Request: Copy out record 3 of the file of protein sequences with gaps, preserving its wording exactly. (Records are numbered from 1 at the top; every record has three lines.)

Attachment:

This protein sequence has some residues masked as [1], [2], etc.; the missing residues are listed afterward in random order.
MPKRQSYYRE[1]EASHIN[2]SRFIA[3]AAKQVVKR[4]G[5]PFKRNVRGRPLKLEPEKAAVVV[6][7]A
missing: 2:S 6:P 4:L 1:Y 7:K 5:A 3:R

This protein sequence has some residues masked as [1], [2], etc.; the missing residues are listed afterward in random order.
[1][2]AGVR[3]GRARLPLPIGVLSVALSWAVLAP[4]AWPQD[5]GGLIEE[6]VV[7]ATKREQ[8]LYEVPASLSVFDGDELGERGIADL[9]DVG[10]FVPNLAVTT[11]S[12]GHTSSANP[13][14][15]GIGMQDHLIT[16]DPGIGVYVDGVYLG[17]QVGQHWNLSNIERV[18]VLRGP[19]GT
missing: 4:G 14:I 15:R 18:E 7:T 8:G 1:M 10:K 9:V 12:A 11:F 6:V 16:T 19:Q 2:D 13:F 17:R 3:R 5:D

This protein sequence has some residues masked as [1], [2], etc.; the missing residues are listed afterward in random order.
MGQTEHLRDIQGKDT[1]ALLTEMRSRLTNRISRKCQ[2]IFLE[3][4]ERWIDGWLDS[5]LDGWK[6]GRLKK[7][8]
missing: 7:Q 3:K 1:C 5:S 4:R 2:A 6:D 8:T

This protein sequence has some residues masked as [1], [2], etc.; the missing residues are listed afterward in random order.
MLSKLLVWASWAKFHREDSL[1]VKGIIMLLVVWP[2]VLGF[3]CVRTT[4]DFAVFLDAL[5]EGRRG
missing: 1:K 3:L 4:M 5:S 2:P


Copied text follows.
This protein sequence has some residues masked as [1], [2], etc.; the missing residues are listed afterward in random order.
MGQTEHLRDIQGKDT[1]ALLTEMRSRLTNRISRKCQ[2]IFLE[3][4]ERWIDGWLDS[5]LDGWK[6]GRLKK[7][8]
missing: 7:Q 3:K 1:C 5:S 4:R 2:A 6:D 8:T